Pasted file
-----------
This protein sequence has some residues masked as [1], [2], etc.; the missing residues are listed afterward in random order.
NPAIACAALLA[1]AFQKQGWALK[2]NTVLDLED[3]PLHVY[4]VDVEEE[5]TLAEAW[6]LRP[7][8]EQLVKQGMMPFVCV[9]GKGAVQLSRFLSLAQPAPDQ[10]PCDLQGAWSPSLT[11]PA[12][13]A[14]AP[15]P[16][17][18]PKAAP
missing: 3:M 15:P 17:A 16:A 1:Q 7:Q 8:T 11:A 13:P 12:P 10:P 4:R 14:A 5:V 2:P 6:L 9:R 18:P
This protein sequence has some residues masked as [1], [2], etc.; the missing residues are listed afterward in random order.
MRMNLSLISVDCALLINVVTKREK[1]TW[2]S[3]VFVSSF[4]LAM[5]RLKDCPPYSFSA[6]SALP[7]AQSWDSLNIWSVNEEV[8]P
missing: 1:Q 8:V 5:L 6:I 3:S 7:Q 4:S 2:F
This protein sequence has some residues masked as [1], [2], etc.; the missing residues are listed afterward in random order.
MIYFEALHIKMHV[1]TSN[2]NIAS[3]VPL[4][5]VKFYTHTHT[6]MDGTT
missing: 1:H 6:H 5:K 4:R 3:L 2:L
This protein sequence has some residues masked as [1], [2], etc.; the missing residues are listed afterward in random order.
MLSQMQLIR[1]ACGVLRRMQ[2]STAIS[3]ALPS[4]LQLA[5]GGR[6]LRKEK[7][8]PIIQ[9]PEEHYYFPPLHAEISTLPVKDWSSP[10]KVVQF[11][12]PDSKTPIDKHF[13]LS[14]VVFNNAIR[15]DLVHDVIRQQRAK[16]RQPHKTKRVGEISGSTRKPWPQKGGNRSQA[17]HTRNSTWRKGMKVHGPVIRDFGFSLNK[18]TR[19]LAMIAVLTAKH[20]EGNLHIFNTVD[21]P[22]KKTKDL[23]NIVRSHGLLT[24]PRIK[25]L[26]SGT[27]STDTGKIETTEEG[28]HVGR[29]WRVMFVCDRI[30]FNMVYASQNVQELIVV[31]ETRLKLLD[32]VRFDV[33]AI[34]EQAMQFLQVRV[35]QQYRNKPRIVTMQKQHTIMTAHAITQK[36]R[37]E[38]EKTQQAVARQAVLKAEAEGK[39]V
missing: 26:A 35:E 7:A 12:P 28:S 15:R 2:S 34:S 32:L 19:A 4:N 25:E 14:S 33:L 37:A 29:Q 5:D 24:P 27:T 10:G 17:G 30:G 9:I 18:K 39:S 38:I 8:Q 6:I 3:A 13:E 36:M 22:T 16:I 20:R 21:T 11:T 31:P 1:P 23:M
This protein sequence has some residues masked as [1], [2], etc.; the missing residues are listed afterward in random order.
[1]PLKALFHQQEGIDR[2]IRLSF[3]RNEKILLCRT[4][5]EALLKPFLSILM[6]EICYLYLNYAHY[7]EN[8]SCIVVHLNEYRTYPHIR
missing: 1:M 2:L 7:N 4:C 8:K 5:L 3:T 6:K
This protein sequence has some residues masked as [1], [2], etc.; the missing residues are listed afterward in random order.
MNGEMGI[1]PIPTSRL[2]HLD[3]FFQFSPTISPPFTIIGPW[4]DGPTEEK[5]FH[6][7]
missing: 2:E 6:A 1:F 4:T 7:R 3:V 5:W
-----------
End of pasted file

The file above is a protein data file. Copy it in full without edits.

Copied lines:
This protein sequence has some residues masked as [1], [2], etc.; the missing residues are listed afterward in random order.
NPAIACAALLA[1]AFQKQGWALK[2]NTVLDLED[3]PLHVY[4]VDVEEE[5]TLAEAW[6]LRP[7][8]EQLVKQGMMPFVCV[9]GKGAVQLSRFLSLAQPAPDQ[10]PCDLQGAWSPSLT[11]PA[12][13]A[14]AP[15]P[16][17][18]PKAAP
missing: 3:M 15:P 17:A 16:A 1:Q 7:Q 8:T 11:A 13:P 12:P 10:P 4:R 14:A 5:V 2:P 6:L 9:R 18:P
This protein sequence has some residues masked as [1], [2], etc.; the missing residues are listed afterward in random order.
MRMNLSLISVDCALLINVVTKREK[1]TW[2]S[3]VFVSSF[4]LAM[5]RLKDCPPYSFSA[6]SALP[7]AQSWDSLNIWSVNEEV[8]P
missing: 1:Q 8:V 5:L 6:I 3:S 7:Q 4:S 2:F
This protein sequence has some residues masked as [1], [2], etc.; the missing residues are listed afterward in random order.
MIYFEALHIKMHV[1]TSN[2]NIAS[3]VPL[4][5]VKFYTHTHT[6]MDGTT
missing: 1:H 6:H 5:K 4:R 3:L 2:L
This protein sequence has some residues masked as [1], [2], etc.; the missing residues are listed afterward in random order.
MLSQMQLIR[1]ACGVLRRMQ[2]STAIS[3]ALPS[4]LQLA[5]GGR[6]LRKEK[7][8]PIIQ[9]PEEHYYFPPLHAEISTLPVKDWSSP[10]KVVQF[11][12]PDSKTPIDKHF[13]LS[14]VVFNNAIR[15]DLVHDVIRQQRAK[16]RQPHKTKRVGEISGSTRKPWPQKGGNRSQA[17]HTRNSTWRKGMKVHGPVIRDFGFSLNK[18]TR[19]LAMIAVLTAKH[20]EGNLHIFNTVD[21]P[22]KKTKDL[23]NIVRSHGLLT[24]PRIK[25]L[26]SGT[27]STDTGKIETTEEG[28]HVGR[29]WRVMFVCDRI[30]FNMVYASQNVQELIVV[31]ETRLKLLD[32]VRFDV[33]AI[34]EQAMQFLQVRV[35]QQYRNKPRIVTMQKQHTIMTAHAITQK[36]R[37]E[38]EKTQQAVARQAVLKAEAEGK[39]V
missing: 26:A 35:E 7:A 12:P 28:S 15:R 2:S 34:S 32:L 19:A 4:N 25:E 14:S 33:L 37:A 29:Q 5:D 24:P 27:T 10:G 17:G 30:G 9:I 18:K 39:S 38:I 8:Q 6:I 3:A 13:E 36:M 22:T 16:I 20:R 21:T 11:T 31:P 1:P 23:M
This protein sequence has some residues masked as [1], [2], etc.; the missing residues are listed afterward in random order.
[1]PLKALFHQQEGIDR[2]IRLSF[3]RNEKILLCRT[4][5]EALLKPFLSILM[6]EICYLYLNYAHY[7]EN[8]SCIVVHLNEYRTYPHIR
missing: 1:M 2:L 7:N 4:C 8:K 5:L 3:T 6:K
This protein sequence has some residues masked as [1], [2], etc.; the missing residues are listed afterward in random order.
MNGEMGI[1]PIPTSRL[2]HLD[3]FFQFSPTISPPFTIIGPW[4]DGPTEEK[5]FH[6][7]
missing: 2:E 6:A 1:F 4:T 7:R 3:V 5:W